House and Senate
conferees have reconciled their differences and approved the
long-awaited energy bill, the Energy Policy Act of 2003 (H.R.
Though the bill
has some good provisions it fails to adequately enhance domestic
energy supplies, a major missed opportunity to ensure reliable and
affordable energy for American families and businesses.
The good news: the
bill includes provisions that strengthen the nation's electricity
system and, at the margins, narrows the gap between supply and
demand. The bad news: it is also loaded with costly and unnecessary
new program authorizations, costly pork-barrel projects, and over
$23 billion in special interest tax subsidies.
policy flaws, Congress will likely pass this bill and get President
What is Good About
significance are energy-suppressing measures not contained
in the bill which would pick energy winners and losers, add costs
to consumers and increase regulation.
renewable portfolio standards;
- Climate change
increase in corporate average fuel economy (CAFE) standards;
regional transmission organizations (RTOs).
does contain provisions which will strengthen our energy
- Grants FERC
limited "backstop" authority to issue permits for interstate
electricity lines in bottleneck areas; and
- Repeals the
Public Utility Holding Company Act, an antiquated law that
prohibited power companies from investing in unrelated businesses;
- Delays a Federal
Energy Regulatory Commission (FERC) plan to create a "standard
market design" for the sale of electricity on the wholesale
- Allows Indian
tribes, acting as sovereign nations, to set up their own regulatory
systems for energy projects.
Bad About the Bill
have advanced policies to enhance the nation's energy security in
the long-term, but instead took the easy way out and give generous
tax breaks to special interest groups for only marginal increases
in supply for the short-run.
would have prompted:
- Opening access to
or taking an inventory of energy-rich areas currently "off-limits"
for exploration of oil and gas resources off-shore and in the Outer
- Authorizing use
of a mere 2,000 acres in the Artic National Wildlife Refuge (ANWR)
for exploration -- an area whose mean estimate of economically
recoverable oil is 10.3 billion barrels. More then twice the proven
reserves in all of Texas.
The tax breaks --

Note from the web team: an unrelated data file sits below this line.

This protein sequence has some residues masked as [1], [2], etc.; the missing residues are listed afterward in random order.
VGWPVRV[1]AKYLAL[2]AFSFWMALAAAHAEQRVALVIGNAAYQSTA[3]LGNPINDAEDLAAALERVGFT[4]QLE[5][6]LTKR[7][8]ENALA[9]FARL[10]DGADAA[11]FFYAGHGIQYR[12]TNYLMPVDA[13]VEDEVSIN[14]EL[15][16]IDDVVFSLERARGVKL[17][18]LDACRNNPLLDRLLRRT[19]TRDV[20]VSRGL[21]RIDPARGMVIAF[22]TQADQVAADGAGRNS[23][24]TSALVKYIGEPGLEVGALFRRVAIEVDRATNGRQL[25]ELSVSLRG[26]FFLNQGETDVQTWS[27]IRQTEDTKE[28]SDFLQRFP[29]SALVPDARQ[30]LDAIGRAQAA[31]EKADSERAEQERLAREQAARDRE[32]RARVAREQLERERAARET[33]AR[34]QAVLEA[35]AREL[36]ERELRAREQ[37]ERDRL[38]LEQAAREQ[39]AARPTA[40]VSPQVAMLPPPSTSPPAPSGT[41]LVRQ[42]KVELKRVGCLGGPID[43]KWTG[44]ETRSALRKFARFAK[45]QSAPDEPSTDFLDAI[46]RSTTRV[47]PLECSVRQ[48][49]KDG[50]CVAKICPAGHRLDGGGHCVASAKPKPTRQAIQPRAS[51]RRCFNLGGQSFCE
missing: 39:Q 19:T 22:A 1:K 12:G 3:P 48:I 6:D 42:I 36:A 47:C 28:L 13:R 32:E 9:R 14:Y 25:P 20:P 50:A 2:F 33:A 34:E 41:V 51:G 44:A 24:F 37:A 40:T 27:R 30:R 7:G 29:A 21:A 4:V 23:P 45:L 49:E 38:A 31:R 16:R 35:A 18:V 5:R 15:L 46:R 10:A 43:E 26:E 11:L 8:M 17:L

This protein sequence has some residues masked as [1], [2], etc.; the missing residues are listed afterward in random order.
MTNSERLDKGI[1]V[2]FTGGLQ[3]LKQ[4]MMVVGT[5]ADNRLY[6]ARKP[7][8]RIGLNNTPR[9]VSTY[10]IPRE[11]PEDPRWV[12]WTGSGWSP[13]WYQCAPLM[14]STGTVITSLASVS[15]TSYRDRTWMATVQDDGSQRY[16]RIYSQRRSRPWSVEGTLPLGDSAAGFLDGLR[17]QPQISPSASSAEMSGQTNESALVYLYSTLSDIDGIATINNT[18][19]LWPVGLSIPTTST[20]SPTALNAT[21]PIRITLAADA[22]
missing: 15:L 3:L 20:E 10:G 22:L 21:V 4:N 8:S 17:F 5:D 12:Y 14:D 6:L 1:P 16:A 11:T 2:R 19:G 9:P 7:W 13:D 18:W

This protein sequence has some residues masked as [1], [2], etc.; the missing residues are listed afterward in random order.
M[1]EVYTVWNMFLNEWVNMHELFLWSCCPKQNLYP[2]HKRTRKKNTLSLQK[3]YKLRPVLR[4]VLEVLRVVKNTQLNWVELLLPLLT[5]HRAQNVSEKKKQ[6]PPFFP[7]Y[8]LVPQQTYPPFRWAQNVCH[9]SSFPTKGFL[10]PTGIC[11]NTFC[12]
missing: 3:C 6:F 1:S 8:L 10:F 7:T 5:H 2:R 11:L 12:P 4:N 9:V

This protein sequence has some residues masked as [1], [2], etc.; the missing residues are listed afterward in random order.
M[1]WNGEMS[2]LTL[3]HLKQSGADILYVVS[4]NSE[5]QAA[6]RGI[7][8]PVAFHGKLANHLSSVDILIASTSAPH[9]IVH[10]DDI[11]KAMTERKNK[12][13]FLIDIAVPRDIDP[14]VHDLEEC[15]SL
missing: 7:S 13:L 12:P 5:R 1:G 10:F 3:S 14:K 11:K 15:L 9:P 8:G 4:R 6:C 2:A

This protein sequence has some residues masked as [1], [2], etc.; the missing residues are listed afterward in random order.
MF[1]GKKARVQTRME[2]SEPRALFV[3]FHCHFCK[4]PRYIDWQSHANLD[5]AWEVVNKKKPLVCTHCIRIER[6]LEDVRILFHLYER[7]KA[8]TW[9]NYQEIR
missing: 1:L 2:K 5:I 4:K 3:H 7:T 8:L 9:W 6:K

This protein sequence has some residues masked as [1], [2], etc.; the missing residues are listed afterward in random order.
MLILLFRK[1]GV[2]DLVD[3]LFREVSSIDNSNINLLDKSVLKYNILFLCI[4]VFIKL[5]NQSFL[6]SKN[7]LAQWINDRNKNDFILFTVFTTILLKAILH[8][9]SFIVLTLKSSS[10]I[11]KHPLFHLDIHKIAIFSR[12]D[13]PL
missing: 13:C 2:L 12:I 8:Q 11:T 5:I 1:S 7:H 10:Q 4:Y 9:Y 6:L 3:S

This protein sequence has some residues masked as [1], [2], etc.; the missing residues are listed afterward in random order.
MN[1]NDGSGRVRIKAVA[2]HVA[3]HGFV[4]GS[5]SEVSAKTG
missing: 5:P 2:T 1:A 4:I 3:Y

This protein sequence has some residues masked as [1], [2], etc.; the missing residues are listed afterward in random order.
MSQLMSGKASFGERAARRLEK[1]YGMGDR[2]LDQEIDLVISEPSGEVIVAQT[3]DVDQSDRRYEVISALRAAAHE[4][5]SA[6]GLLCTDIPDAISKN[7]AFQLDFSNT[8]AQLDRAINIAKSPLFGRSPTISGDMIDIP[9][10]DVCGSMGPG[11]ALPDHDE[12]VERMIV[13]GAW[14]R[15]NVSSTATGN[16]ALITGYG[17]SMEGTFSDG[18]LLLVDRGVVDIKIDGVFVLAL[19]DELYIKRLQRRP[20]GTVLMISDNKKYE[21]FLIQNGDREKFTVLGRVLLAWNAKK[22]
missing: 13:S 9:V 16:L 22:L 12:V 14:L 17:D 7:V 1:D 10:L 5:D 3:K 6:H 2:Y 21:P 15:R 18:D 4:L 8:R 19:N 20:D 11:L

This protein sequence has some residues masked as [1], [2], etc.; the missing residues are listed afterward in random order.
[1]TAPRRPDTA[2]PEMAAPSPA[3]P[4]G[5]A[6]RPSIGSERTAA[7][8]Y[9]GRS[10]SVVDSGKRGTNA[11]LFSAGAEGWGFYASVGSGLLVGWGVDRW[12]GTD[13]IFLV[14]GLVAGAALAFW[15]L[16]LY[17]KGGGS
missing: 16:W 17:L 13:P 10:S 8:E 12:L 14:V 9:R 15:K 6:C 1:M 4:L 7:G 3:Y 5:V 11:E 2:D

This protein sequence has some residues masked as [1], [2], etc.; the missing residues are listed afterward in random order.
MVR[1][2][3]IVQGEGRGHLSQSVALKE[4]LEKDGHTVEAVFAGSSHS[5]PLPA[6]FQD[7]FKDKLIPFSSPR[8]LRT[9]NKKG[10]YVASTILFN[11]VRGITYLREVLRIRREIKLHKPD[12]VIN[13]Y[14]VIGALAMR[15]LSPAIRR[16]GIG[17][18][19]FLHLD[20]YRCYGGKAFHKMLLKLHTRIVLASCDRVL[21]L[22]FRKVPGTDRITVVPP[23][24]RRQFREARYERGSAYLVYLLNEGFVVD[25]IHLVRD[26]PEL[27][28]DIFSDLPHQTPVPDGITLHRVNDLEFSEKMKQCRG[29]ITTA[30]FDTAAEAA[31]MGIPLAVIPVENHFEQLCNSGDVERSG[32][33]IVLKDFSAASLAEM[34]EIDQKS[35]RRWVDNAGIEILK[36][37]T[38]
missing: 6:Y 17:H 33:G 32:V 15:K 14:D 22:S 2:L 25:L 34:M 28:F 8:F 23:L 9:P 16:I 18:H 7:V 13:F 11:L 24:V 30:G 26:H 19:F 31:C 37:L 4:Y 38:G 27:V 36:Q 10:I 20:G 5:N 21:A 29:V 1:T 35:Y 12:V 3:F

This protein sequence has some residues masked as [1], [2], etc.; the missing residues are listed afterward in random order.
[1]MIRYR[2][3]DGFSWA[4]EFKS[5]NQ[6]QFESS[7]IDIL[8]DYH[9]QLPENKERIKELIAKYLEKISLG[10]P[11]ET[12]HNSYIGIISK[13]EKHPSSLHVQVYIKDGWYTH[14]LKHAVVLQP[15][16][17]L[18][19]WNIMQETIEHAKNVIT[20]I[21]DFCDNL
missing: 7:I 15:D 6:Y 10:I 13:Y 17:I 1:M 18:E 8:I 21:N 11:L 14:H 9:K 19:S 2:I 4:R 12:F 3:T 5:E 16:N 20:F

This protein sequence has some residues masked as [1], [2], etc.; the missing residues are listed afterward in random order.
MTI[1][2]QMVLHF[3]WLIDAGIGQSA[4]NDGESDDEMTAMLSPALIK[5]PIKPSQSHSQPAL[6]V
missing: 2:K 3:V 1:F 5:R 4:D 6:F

so-called "incentives" -- total over $23 billion and include:
- Over $11 billion
in giveaways for the oil and gas industry;
- About $3 billion
in tax credits for the use of renewable fuels to produce
- $2.5 billion for
investment and production credits for clean coal technology;
- Over $2 billion
for alternative motor vehicles incentives; and
- Almost $2 billion
in tax breaks for the electric power industry and other
creates an artificial market for ethanol with a mandate that more
than doubles the use of renewable fuels in gasoline, primarily
corn-based ethanol, to 5 billion gallons a year by 2012 increasing
costs to families and businesses. Congress should not be choosing
the nation's fuel winners and losers, and instead let the free
market and consumers make those determinations.
Congress is also
generous with taxpayers' money for pork-barrel projects in the name
of energy. For example, members provide $350 million in tax-exempt
bonds for four so-called "green" development projects, in:
- New York.
Likewise, the bill
provides $18 billion in loan guarantees for construction of a
3,500-mile pipeline pumping natural gas from Alaska's North Slope
to Chicago, Illinois. While providing additional supplies of
natural gas to the lower 48-states is needed, funding for this
project should stand on its own and be borne by the companies
interested in building the structure-not guaranteed with taxpayers
giveaway hidden in the bill involves an $800 million loan guarantee
to build a coal gasification power plant in Minnesota which
benefits one single company. Taxpayer money should be used only for
programs that benefit the general public interest-not to advance
the bottom-line of one specific
Not only is the
bill loaded with multi-billion tax breaks, it also includes
hundreds of millions of dollars in new authorizations for federal
spending including $2.1 billion from fiscal year 2004 through 2008
for hydrogen fuel cell research, $300 million in research and
development for photovoltaic and renewable resources, and $50
million for each fiscal year from 2004-2014 for a grant program to
improve biomass use. While these may represent laudable projects,
the private sector-not taxpayers-should bear these costs.
conference report includes some needed energy enhancing provisions.
Nevertheless, the report fails to provide long-term solutions to
the nation's growing demand for energy. Given the plethora of
policy shortcomings in this bill and its failure to sufficiently
enhance domestic energy supplies, Congress has regrettably missed
an opportunity to truly ensure reliable, affordable, and abundant
supplies of energy for families and businesses now and into the